Language.

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In my day-to-day life, I don’t hear a great deal of English spoken. Yes, people will speak to me in English when they realize that I don’t speak Dutch, but they are not native speakers, and honestly, that makes a bigger difference than you’d think. If I’m not speaking directly to someone, if I’m just walking down the street or standing in line at the supermarket, I hear a language that I don’t understand. I’m able to pick up a few words here and there, but it’s largely unintelligible to me. As a result, it’s become white noise, like one of those bedside machines that make waterfall noises to help ease you into sleep. It’s just a gentle whirring that doesn’t register on conscious level for me anymore. It’s strange not to be able to eavesdrop on people’s conversations, but it’s also kind of nice to not have to contend with that particular class of verbal distraction.

Because I’m able to block out most of the Dutch I hear as white noise, I’m able to do it in other countries I visit too. There have been a couple different occasions where I’ve looked around me, completely blocking out all sound in my mind, and have seen familiarity in people and things that aren’t familiar, and I’ve thought to myself “I could be anywhere in the United States right now if I didn’t know any better,” and then sometimes I pretend like I don’t know any better.

The only thing that really jolts me back to the reality of the foreignness of the place I’m in is hearing children speak. I walked behind a group of kindergarten-age children going on a field trip in Barcelona, and I sat next to a a few German pre-tweens on the U-Bahn in Berlin, and on both occasions I found myself staring at them, listening to the enthusiasm in their little voices and trying to wrap my head around the fact that they were communicating something to each other that has a comparable meaning in English, but that they probably couldn’t communicate that same thing to me, nor I to them. It has no reason to surprise me, but I often find that a child’s (whose understanding of their own language is still situated on a pretty simplistic level) mastery of a language that is completely strange and unknown to me is something that sort of surprises me, with regularity.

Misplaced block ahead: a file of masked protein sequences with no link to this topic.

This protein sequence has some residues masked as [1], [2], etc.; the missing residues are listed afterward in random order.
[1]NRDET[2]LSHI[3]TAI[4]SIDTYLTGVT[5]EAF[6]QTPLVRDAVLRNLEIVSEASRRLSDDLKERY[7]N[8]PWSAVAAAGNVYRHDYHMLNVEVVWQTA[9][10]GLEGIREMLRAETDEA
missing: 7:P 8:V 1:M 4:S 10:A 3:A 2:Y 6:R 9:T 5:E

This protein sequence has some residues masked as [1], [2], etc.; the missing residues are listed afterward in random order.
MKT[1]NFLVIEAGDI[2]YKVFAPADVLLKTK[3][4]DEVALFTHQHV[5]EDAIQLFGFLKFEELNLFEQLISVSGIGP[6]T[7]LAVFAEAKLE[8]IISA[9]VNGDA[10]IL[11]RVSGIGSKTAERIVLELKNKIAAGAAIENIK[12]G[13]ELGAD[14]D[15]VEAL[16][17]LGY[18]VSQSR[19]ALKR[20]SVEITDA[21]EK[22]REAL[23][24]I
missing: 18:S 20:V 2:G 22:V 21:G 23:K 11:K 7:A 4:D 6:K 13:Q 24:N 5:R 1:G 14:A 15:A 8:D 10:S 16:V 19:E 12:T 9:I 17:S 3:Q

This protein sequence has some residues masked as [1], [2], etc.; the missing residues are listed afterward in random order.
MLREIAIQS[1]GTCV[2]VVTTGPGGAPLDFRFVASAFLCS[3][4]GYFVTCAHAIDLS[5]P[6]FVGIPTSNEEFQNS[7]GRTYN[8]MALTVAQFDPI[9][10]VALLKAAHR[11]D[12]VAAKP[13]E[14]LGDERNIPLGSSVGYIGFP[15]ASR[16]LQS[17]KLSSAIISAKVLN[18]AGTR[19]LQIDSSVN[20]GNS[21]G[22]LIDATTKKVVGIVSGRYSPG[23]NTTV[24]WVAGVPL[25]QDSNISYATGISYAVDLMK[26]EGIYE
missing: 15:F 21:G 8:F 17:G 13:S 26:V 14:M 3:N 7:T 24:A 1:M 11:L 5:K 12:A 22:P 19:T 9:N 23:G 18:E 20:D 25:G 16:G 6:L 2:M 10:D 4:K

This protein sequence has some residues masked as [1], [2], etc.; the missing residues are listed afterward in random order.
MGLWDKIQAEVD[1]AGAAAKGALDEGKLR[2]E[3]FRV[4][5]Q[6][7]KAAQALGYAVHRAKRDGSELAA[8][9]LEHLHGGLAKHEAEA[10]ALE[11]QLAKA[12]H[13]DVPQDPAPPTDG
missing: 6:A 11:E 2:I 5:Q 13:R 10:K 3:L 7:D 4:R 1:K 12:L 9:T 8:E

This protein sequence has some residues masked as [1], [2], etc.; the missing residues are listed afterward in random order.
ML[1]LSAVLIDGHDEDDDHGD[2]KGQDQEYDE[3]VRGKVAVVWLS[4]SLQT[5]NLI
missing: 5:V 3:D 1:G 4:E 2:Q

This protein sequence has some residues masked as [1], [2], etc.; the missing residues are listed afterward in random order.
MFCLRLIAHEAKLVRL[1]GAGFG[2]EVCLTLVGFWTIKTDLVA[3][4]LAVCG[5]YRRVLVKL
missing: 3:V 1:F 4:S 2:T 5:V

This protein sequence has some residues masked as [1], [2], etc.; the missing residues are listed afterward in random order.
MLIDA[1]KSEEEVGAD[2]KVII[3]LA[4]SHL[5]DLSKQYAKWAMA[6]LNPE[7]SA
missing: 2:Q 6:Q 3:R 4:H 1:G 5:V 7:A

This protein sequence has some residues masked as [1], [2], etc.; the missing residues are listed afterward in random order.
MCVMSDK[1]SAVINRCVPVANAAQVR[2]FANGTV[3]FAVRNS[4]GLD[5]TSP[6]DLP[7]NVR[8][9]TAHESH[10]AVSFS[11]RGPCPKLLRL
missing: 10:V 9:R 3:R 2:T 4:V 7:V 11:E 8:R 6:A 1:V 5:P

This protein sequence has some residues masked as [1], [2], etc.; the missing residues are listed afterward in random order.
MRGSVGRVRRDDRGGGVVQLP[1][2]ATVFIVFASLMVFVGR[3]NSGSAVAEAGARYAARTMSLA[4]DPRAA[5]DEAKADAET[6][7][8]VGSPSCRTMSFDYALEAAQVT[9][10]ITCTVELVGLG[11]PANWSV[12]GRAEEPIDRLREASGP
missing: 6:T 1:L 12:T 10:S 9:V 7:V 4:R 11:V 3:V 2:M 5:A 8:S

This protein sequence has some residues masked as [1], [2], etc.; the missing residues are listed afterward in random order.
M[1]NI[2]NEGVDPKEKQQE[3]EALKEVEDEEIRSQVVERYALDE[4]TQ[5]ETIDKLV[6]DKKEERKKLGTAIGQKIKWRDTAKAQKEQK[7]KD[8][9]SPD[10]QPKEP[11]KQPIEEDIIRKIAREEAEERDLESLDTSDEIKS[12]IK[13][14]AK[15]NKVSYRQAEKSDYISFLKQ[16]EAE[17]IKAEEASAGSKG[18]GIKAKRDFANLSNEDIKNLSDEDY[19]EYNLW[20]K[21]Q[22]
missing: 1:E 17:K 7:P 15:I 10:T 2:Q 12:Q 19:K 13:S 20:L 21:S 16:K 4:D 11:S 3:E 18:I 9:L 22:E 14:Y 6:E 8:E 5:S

It feels like a horribly ethnocentric feeling on one hand, but on the other hand, I like that it surprises me. It makes me feel like I’m seeing things as a child would, with a sense of wonder and delight at commonplace and explainable occurrences that so often gets stamped out by adulthood. Isn’t something spectacular that the same sentiment can be expressed in so many different ways? Isn’t it something spectacular that, even being aware of that fact, the variations can still be a mystery to you? Language is something truly magical, and I’m grateful to be learning that in an uncommon way.

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One response to “Language.

  1. This has to be one of the best accounts of the psychological state of approaching a language.

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